Koblet always carried a comb and a bottle of eau de cologne when he raced, sometimes combing his hair before the finish, always cleaning his face before meeting photographers.[14][15] Philippe Brunel wrote in L'Equipe that at the end of his long ride to Agen in 1951, "followers were astonished to see him sit up, blow kisses to girls and take out of his pocket a sponge soaked in water. He was barely across the line when he rinsed his face in Perrier,[16] combed his hair, then started his stopwatch."[12] The music hall artist Jacques Grello nicknamed him the Pédaleur de Charme in Parisien Libéré in 1951.[4][5][9]



Koblet's life was the subject of a cinema film, Hugo Koblet: Pédaleur de Charme, in 2010. It starred Manuel Löwensberg as Koblet, Sarah Bühlmann as his wife Sonja, Chantal Le Moign and Dominique Müller.[17] It attributed his decline to "doping abuse."[18] It was directed by Daniel von Aarburg, who included archive film and interviews with Koblet's contemporaries.


In 1951, I was 18. One evening after the race ended, I was hanging about outside a hotel hoping to see the riders when the boss asked me to carry Koblet's suitcases to his room. I was so proud! For me, he was the greatest of them all. Well, when I went back downstairs again, I met him. He thanked me very politely and gave me two Swiss francs, an enormous amount at the time. I kept the coin for a long time, like a good-luck charm, swearing I would never spend it. And I only did, three years later, to buy a copy of Miroir Sprint which had Ferdi Kubler, my other idol, on the cover.
– Willy Schweizer, former president of the Swiss cycling union, 52 years later.[3]

Career achievements


Major results



1st Baden Criterium
1st Le Locle
1st Nyon Criterium
1st Oftringen Criterium
1st Stage 1a (TTT) Tour de Romandie
1st Stage 1a Tour de Suisse
3rd Zürich–Lausanne
1st Genève Criterium
1st GP Lausanne
1st Stage 4b Tour de Romandie
1st Stage 5 Tour de Suisse
1st Stage 3 Tour de Romandie
1st   Overall Giro d'Italia
1st   Mountains classification
1st Stages 6 & 8
1st Overall Tour de Suisse
1st Stages 4a, 4b & 6
1st GP de Suisse
1st Aarau Criterium
1st GP von Basel
1st Payerne Criterium
2nd Overall Tour de Romandie
6th Trofeo Baracchi
1st   Overall Tour de France
1st Stages 7, 11, 14, 16 & 22
1st Grand Prix des Nations
1st GP de Suisse
1st Azencriterium
1st Genève Criterium
1st Genève (TTT)
1st Neuchâtel–Genève
1st Vallorbe Criterium
1st Brussel Criterium
2nd Overall Tour de Suisse
1st Stages 2 & 7
2nd Overall Tour de Romandie
6th Overall Giro d'Italia)
1st Stage 19
1st Meisterschaft von Zürich
2nd Overall Tour de Romandie
1st Stage 4
8th Overall Giro d'Italia
1st   Overall Tour de Romandie
1st Stages 1, 2 & 3a
1st   Overall Tour de Suisse
1st Stages 3, 6 & 8
1st Neuhausem
Alvalade Track Race
1st Individual Pursuit
1st Omnium
1st Stages 2b & 3 Roma–Napoli–Roma
2nd Overall Giro d'Italia
1st Stage 8
1st GP de Suisse
1st Meisterschaft von Zürich
1st Cagliari–Sassari
1st Winterthur
1st GP Martini
1st Stage 3a Roma–Napoli–Roma
1st Stage 4a Tour de France
2nd Overall Giro d'Italia
1st Stages 15 & 21
3rd Overall Driedaagse van Antwerpen
1st Stages 1a & 3b
4th Trofeo Baracchi
1st   Road Race, National Road Championships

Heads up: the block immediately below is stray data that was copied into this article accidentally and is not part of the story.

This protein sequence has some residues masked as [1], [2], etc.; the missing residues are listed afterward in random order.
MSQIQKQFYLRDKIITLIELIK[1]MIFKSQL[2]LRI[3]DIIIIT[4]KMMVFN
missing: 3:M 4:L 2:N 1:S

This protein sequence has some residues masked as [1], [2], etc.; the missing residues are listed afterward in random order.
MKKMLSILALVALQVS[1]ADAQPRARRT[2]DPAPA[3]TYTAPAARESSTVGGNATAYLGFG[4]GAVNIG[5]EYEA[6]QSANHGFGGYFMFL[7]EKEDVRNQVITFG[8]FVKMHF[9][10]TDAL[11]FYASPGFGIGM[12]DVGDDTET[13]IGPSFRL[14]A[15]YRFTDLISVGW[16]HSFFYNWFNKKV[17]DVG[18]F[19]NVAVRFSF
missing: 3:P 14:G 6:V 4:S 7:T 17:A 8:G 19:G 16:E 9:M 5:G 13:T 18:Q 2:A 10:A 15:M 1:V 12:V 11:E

1st   Overall Tour de Suisse
1st Stage 2
1st Giro del Ticino
1st Sète
1st Ussel
1st Winterthur
2nd Overall Tour de Romandie
1st Stage 3b
2nd Tour of Flanders
10th Overall Giro d'Italia
1st Stage 21
1st Stage 9 Vuelta a España
1st Cagliari
3rd Overall Tour de Romandie
1st Stage 1 Clasico El Colombiano


1st   Individual Pursuit, National Amateur Track Championships
2nd Individual Pursuit, National Track Championships
1st   Individual Pursuit, National Track Championships
3rd Individual Pursuit, UCI Track Cycling world Championships
1st   Individual Pursuit, National Track Championships
1st Chicago Six Days
1st   Individual Pursuit, National Track Championships
1st New York City Six Days
1st   Individual Pursuit, National Track Championships
1st Hannover Six Days
1st   Individual Pursuit, National Track Championships
1st   Individual Pursuit, National Track Championships
1st Dortmund Six Days I
1st Dortmund Six Days II
1st Frankfurt am Main Six Days
1st   Individual Pursuit, European Track Cycling Championships
1st   Individual Pursuit, National Track Championships
1st Brussel Six Days
1st Frankfurt am Main Six Days
1st   Madison, European Track Cycling Championships
1st   Individual Pursuit, National Track Championships
1st Zürich Six Days
1st Dortmund Six Days
1st Madison, Prix Houlier-Comès

Grand Tour results timeline

1950 1951 1952 1953 1954 1955 1956
Giro d'Italia 1 6 8 2 2 10 DNE
Stages won 2 1 0 1 2 1
Mountains classification 1 NR NR NR NR NR
Points classification N/A N/A N/A N/A N/A N/A N/A
Tour de France DNE 1 DNE DNF-10 DNF-13 DNE DNE
Stages won 5 0 0
Mountains classification 3 NR NR
Points classification N/A N/A N/A NR NR
Vuelta a España DNE N/A N/A N/A N/A DNE DNF
Stages won 1
Mountains classification NR
Points classification N/A N/A N/A
1 Winner
2–3 Top three-finish
4–10 Top ten-finish
11– Other finish
DNE Did not enter
DNF-x Did not finish (retired on stage x)
DNS-x Did not start (not started on stage x)
HD Finished outside time limit (occurred on stage x)
DSQ Disqualified
N/A Race/classification not held
NR Not ranked in this classification


  1. ^ Cyclisme : la fiche coureur de HUGO KOBLET. (23 July 2014). Retrieved on 2015-08-05.
  2. ^ Hugo Koblet.
  3. ^ a b LES GRANDS DUELS DU TOUR (3) Koblet-Kubler : le seigneur et le pirate. Le Monde. 2 July 2003.
  4. ^ a b c d e Sporting Cyclist, UK, 1965
  5. ^ a b Cycling Plus, UK, September 1999
  6. ^ a b Le Monde, France, 29 July 1951
  7. ^ Hugo Koblet seul contre tous, Tour de France 1951 – Les petites histoires du Tour (Cyclisme Info par Jean-Paul Brouchon). (14 July 2012). Retrieved on 2015-08-05.
  8. ^ a b Sporting Cyclist, UK, December 1964
  9. ^ a b c d Dazat, Olivier (1987), Seigneurs et Forçats du Vélo, Calmann-Lévy, France, ISBN 978-2-7021-1615-9, p84
  10. ^ Cited Dazat, Olivier (1987), Seigneurs et Forçats du Vélo, Calmann-Lévy, France, ISBN 978-2-7021-1615-9, p84
  11. ^ Some sources say he raced there
  12. ^ a b c d e f g h i L'Équipe, France, 24 June 2003
  13. ^ Ollivier, Jean-Paul, Hugo Koblet, le pédaleur de charme, Éditions Glénat, France
  14. ^ Cycling Plus, UK, July 1999
  15. ^ Hugo Koblet, le Pédaleur de Charme de JPO | Histoire et Légende du cyclisme. Retrieved on 5 August 2015.
  16. ^ Perrier employed a man to hand out bottles of its mineral water at the finish of races, so that riders would be pictured drinking from them
  17. ^ SWISS FILMS: Hugo Koblet – Pédaleur de charme. Retrieved on 5 August 2015.
  18. ^ Synopsis.
Preceded by Swiss Sportsman of the Year
Succeeded by